As promised, here is the link to the LOD-LAM participants group http://lod-lam.net/summit/participants/ . Each of the attendees has a brief biography, including yours truly. I’m even more pleased. Congratulations to the organizers for putting the “international” into International Linked Data summit… The detailed raw data list shows from where everybody hails. It’s heavy on English speaking countries, esp. the U.S. It’s not surprising that the bulk of attendees are North American given the cost of flying over the oceans. It’s great that so many people are there representing speakers of other languages.
Off now to review some authority records. I have a rare day sans meetings which means I get to get a lot of work-work (vs. work about work) done.
LOL. Andy Powell over at eFoundations gave me a good chuckle this a.m. by referring to structured data which could become linked data as “limp data.” Andy, prepare yourself to be quoted more often in linked data presentations. Speaking of linked data, the LOD-LAM summit participant list will be posted today on the web site. I’m keen to see who I’ll be meeting and what projects they’re working on.
I have a confession to make. I have a lot to learn about making linked data available. It’s slightly embarrassing given my ardent desire to do a linked data project here. I get how it works in theory (and please teach me if my take on the gist of it is wrong.) Put your metadata into triple stores with URIs . Expose it. Layer a useful interface over-top. I get dazed and confused with the application. I’m fuzzy re: the difference between the semantic web writ large and linked data. Especially when documentation uses comp sci jargon like, “serializing data.” What a way to scare off the normals. (BTW, Wikipedia has a somewhat understandable explanation). I took a relational database design class in library school but I wasn’t exposed to the interplay between internet communication protocols and the contents of database tables. To be fair, I took the class back in the Internet dark ages (1995, in case you’re counting). At that time the web was a place of flat documents. Fewer people were thinking about web protocols as a mechanism for interlinking databases. My dated knowledge means I get a bit flummoxed when I contemplate doing anything more complicated than putting RDFa into my static web pages.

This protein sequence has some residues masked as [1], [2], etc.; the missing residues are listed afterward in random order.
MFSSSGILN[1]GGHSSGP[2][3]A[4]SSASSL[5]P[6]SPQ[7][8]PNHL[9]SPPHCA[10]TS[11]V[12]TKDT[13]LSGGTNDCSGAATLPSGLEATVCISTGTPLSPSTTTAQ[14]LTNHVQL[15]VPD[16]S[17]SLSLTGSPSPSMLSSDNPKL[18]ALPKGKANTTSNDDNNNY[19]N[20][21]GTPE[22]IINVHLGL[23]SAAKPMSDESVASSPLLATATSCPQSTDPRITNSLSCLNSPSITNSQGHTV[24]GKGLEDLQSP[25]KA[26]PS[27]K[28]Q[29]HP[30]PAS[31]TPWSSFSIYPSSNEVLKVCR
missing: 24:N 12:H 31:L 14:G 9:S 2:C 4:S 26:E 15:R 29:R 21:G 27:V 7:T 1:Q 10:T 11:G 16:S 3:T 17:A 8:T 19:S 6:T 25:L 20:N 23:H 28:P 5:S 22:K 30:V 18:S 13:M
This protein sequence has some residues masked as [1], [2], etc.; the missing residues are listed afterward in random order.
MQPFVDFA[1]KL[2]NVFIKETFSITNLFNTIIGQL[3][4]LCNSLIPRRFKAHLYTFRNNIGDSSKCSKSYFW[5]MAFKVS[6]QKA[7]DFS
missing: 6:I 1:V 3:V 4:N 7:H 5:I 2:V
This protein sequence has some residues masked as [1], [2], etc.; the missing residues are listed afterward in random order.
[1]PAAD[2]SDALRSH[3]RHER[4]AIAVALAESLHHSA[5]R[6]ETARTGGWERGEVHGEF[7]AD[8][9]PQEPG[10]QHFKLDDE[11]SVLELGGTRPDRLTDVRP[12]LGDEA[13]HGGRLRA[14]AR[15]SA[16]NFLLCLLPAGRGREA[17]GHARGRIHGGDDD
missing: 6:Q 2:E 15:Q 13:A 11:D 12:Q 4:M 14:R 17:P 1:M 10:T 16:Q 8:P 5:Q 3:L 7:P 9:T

What I struggle with is figuring out the level of technical proficiency a metadata librarian needs to attain in order to play in the semantic web sandbox. The line between metadata librarian and coder gets blurry. Libraries, archives, museums have “limp data.” They may or may not have a database guru. They may or may not have funds. So librarians/archivists/museum curators need to DIY if they are to get their data from limp to linked. Or at least understand how it all works under the hood so they can delegate or outsource the implementation (and write grant applications to underwrite it). I learn best when I dive in and get my hands dirty so I applied to the LOD-LAM summit. It’s forcing me to figure out a do-able project, bone up on my tech skills, and put some of our data out there. I’m hoping that I can somehow translate the experience into librarian-speak so I can help other institutions expose their unique content. I need to be honest about my ignorance, however. I’m sucking up the slight self-conscious discomfort and starting where I am.
When I was a newbie manager I experimented with more regular staff meetings for the people in the Metadata Services Group. I wanted to incorporate shared learning and group discussion into our meetings to make training more fun and relevant. So I added metadata videos to our Monday morning agenda. I would bring homemade vegan muffins to encourage attendance and participation since we met early and it was Monday after all (pix available via Flickr!). We called it the 4M: Monday morning metadata movies & muffins. You can pronounce that Mmmm.
We eventually abandoned that experiment. Folks liked the videos, but wanted to watch them on their own time. Since then, my periodic sharing of links for metadata-related videos with the folks on my team has dwindled. I was reminded of this practice when a dear friend recently asked me for the links to the videos. I was also reminded of this when Mod Librarian started posting a Metadata Monday series on her blog. Great minds and all that. I’ve finally managed to post the link to the YouTube play list for the late-lamented (at least by me) experiment. Drum roll please…for your viewing pleasure:
The 4M: Monday Morning Metadata Movies play list.